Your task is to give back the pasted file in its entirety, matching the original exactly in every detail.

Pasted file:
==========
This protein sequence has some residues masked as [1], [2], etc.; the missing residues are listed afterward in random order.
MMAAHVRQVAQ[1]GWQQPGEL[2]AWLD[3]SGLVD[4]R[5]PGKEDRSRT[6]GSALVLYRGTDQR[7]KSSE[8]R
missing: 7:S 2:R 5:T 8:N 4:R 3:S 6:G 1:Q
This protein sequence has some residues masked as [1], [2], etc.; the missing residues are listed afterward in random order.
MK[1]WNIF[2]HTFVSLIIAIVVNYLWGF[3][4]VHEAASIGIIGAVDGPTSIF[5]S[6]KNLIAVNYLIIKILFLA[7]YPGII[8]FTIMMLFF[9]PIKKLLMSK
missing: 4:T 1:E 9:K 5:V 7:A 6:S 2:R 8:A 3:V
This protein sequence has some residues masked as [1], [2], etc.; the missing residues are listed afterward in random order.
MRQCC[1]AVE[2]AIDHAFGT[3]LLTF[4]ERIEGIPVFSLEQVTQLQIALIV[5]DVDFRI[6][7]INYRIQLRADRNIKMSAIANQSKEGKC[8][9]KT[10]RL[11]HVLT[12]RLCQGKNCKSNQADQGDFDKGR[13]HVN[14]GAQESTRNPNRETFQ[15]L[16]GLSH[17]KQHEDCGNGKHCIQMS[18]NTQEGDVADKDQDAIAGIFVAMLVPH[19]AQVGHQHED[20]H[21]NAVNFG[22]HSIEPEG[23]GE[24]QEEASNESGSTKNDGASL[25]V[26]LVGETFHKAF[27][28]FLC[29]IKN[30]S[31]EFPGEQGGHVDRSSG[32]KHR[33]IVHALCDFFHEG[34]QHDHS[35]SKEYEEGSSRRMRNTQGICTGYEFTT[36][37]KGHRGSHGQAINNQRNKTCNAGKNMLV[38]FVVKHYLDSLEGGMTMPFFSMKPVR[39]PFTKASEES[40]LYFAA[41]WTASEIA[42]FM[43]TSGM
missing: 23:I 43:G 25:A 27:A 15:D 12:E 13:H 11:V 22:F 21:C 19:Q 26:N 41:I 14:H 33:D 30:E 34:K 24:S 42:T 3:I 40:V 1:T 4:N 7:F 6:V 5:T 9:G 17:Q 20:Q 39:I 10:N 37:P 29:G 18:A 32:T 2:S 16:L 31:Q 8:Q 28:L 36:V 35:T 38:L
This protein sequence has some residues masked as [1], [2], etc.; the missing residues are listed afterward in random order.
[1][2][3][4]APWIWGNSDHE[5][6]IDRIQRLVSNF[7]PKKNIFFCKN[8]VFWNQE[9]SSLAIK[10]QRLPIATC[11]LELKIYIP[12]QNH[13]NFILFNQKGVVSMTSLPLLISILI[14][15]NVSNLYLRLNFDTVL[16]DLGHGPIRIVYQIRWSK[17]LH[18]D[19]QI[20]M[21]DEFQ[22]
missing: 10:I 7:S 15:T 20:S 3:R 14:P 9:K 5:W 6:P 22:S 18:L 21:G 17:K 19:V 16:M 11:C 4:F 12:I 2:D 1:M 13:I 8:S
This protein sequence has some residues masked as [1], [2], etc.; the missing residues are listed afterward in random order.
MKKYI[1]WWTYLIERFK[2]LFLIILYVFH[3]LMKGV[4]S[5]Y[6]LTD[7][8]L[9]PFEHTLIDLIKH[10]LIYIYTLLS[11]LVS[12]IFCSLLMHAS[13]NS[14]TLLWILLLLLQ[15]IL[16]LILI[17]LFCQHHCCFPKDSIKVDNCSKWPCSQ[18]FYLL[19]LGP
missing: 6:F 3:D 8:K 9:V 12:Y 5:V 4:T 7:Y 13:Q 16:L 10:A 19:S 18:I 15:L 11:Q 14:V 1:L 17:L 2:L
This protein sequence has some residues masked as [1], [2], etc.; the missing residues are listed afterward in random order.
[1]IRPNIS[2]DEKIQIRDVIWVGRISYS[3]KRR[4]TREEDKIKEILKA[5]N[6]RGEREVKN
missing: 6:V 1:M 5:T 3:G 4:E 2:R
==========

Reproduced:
This protein sequence has some residues masked as [1], [2], etc.; the missing residues are listed afterward in random order.
MMAAHVRQVAQ[1]GWQQPGEL[2]AWLD[3]SGLVD[4]R[5]PGKEDRSRT[6]GSALVLYRGTDQR[7]KSSE[8]R
missing: 7:S 2:R 5:T 8:N 4:R 3:S 6:G 1:Q
This protein sequence has some residues masked as [1], [2], etc.; the missing residues are listed afterward in random order.
MK[1]WNIF[2]HTFVSLIIAIVVNYLWGF[3][4]VHEAASIGIIGAVDGPTSIF[5]S[6]KNLIAVNYLIIKILFLA[7]YPGII[8]FTIMMLFF[9]PIKKLLMSK
missing: 4:T 1:E 9:K 5:V 7:A 6:S 2:R 8:A 3:V
This protein sequence has some residues masked as [1], [2], etc.; the missing residues are listed afterward in random order.
MRQCC[1]AVE[2]AIDHAFGT[3]LLTF[4]ERIEGIPVFSLEQVTQLQIALIV[5]DVDFRI[6][7]INYRIQLRADRNIKMSAIANQSKEGKC[8][9]KT[10]RL[11]HVLT[12]RLCQGKNCKSNQADQGDFDKGR[13]HVN[14]GAQESTRNPNRETFQ[15]L[16]GLSH[17]KQHEDCGNGKHCIQMS[18]NTQEGDVADKDQDAIAGIFVAMLVPH[19]AQVGHQHED[20]H[21]NAVNFG[22]HSIEPEG[23]GE[24]QEEASNESGSTKNDGASL[25]V[26]LVGETFHKAF[27][28]FLC[29]IKN[30]S[31]EFPGEQGGHVDRSSG[32]KHR[33]IVHALCDFFHEG[34]QHDHS[35]SKEYEEGSSRRMRNTQGICTGYEFTT[36][37]KGHRGSHGQAINNQRNKTCNAGKNMLV[38]FVVKHYLDSLEGGMTMPFFSMKPVR[39]PFTKASEES[40]LYFAA[41]WTASEIA[42]FM[43]TSGM
missing: 23:I 43:G 25:A 27:A 15:D 12:E 13:H 11:V 22:F 21:C 19:Q 26:N 41:I 14:H 33:D 30:E 34:K 24:S 42:T 3:I 40:V 1:T 4:N 7:F 6:V 5:T 9:G 17:Q 20:Q 39:I 10:N 37:P 29:G 18:A 32:T 2:S 16:L 31:Q 8:Q 28:L 36:V 35:T 38:L
This protein sequence has some residues masked as [1], [2], etc.; the missing residues are listed afterward in random order.
[1][2][3][4]APWIWGNSDHE[5][6]IDRIQRLVSNF[7]PKKNIFFCKN[8]VFWNQE[9]SSLAIK[10]QRLPIATC[11]LELKIYIP[12]QNH[13]NFILFNQKGVVSMTSLPLLISILI[14][15]NVSNLYLRLNFDTVL[16]DLGHGPIRIVYQIRWSK[17]LH[18]D[19]QI[20]M[21]DEFQ[22]
missing: 10:I 7:S 15:T 20:S 3:R 14:P 9:K 5:W 6:P 22:S 18:L 21:G 17:K 19:V 16:M 11:C 4:F 12:I 2:D 1:M 13:I 8:S
This protein sequence has some residues masked as [1], [2], etc.; the missing residues are listed afterward in random order.
MKKYI[1]WWTYLIERFK[2]LFLIILYVFH[3]LMKGV[4]S[5]Y[6]LTD[7][8]L[9]PFEHTLIDLIKH[10]LIYIYTLLS[11]LVS[12]IFCSLLMHAS[13]NS[14]TLLWILLLLLQ[15]IL[16]LILI[17]LFCQHHCCFPKDSIKVDNCSKWPCSQ[18]FYLL[19]LGP
missing: 6:F 3:D 8:K 9:V 12:Y 5:V 4:T 7:Y 13:Q 16:L 10:A 19:S 18:I 15:L 11:Q 14:V 1:L 17:L 2:L
This protein sequence has some residues masked as [1], [2], etc.; the missing residues are listed afterward in random order.
[1]IRPNIS[2]DEKIQIRDVIWVGRISYS[3]KRR[4]TREEDKIKEILKA[5]N[6]RGEREVKN
missing: 6:V 1:M 5:T 3:G 4:E 2:R